Abstract Phrasal verbs are one of the most difficult types of vocabulary to learn a language for ESL/EFL learners whose L1 is a non-Germanic language due to its multiple meaning and word construction. Traditionally, students were taught to learn meanings of phrasal verbs by heart and these would be kept in short term memory and difficult to remember in a longer period. Conceptual metaphor is a method emphasizing on cognitive performance to stimulate students to guess the meaning of phrasal verbs and this will also help to have them kept in the learners’ long term memory. The present study aimed to investigate the effectiveness the conceptual metaphor technique in teaching phrasal verbs to a class of 31 twelfth graders studying at a secondary school under the Secondary Educational Area Office 15 in Southern Thailand. These students were purposively selected as the research subject. They had a generally low English proficiency according to the Ordinary National Educational Test (O-NET) results. The research is a one-group pre and post-test design. Two hundred and ten phrasal verbs were intensively taught to students within 8 weeks to examine the influences of the technique on students’ knowledge and retention of these phrasal verbs. Results showed that students learned more phrasal verbs and they could retain the knowledge of phrasal verbs under investigation at a significant level of 0.01. Results from questionnaires on students’
awareness of the conceptual metaphor technique and learning attitudes revealed that the students found that the conceptual metaphor generally helped them learn phrasal verbs. Key word: conceptual metaphor technique, acquisition and retention of phrasal verbs
4th International Conference on Humanities and Social Sciences April 21, 2012 Faculty of Liberal Arts, Prince of Songkla University
1. Background Vocabulary is a component of language that maintains all of information about meaning and use of words in a language. Vocabulary takes a more important role in learning a foreign language than often components of the language. As Wilkins (1972, cited in Thornbury, 2002) stated “Without grammar very little can be conveyed; without vocabulary nothing can be conveyed”. Learners need to have a sufficient amount of vocabulary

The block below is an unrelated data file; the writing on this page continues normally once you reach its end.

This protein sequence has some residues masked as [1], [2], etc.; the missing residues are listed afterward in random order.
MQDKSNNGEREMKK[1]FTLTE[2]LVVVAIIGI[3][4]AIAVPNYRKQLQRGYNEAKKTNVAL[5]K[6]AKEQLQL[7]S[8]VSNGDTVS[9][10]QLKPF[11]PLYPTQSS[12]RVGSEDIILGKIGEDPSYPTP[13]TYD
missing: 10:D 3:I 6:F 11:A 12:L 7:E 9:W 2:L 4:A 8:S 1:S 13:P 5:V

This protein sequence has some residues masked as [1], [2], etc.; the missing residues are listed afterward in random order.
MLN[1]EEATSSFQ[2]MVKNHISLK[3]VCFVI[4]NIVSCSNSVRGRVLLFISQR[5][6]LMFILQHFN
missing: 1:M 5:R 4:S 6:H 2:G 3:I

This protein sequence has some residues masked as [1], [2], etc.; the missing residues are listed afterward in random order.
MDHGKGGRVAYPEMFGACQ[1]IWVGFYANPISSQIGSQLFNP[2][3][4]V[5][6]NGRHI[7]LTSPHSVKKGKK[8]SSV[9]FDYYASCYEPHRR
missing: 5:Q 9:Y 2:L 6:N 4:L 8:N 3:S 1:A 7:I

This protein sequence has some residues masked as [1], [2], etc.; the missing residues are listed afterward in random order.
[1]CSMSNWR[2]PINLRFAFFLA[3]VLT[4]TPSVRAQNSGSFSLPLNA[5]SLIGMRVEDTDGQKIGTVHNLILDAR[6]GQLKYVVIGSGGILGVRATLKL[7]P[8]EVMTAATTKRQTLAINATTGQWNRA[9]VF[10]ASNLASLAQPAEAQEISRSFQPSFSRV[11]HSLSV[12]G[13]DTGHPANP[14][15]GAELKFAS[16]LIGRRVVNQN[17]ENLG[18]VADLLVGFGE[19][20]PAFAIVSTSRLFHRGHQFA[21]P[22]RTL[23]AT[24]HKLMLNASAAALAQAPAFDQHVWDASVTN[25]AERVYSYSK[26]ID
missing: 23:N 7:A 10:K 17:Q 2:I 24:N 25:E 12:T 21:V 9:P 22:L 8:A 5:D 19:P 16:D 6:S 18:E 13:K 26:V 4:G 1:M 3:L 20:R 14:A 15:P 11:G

knowledge in learning and using the language (Nation, 2001). One kind of vocabulary which is problematic for ESL/EFL learners is phrasal verbs. These verbs comprised of a base verb and particle. Celce-Muricia and Larsen-Freeman (1999) pointed out that learning phrasal verbs is one of the most difficult tasks for learners of English as a second language on account of their semantic and syntactic properties. Phrasal verbs are generally polysemous. They have a number of difference meanings. Macmillan Phrasal Verbs Plus Dictionary (Rundell, 2005) gives “put off” which is a relatively common phrasal verb six different meaning of: 1) make sb not want/like sth; 2) delay sth you do not want to do; 3) make sth happen later; 4) arrange to see sb later; 5) prevent sb from concentrating ; and 6) let a passenger get off. Its polysemic meaning and word construction can be problematic in acquiring phrasal verbs.
Besides the above mentioned semantic complexities of phrasal verbs, (Kocacs, 2009), their syntax is also governed by complex and unpredictable rules. Consider the following examples (Rundell, 2005) (1) You can’t put the decision off any longer. (2) You can’t put off the decision any longer. (3)...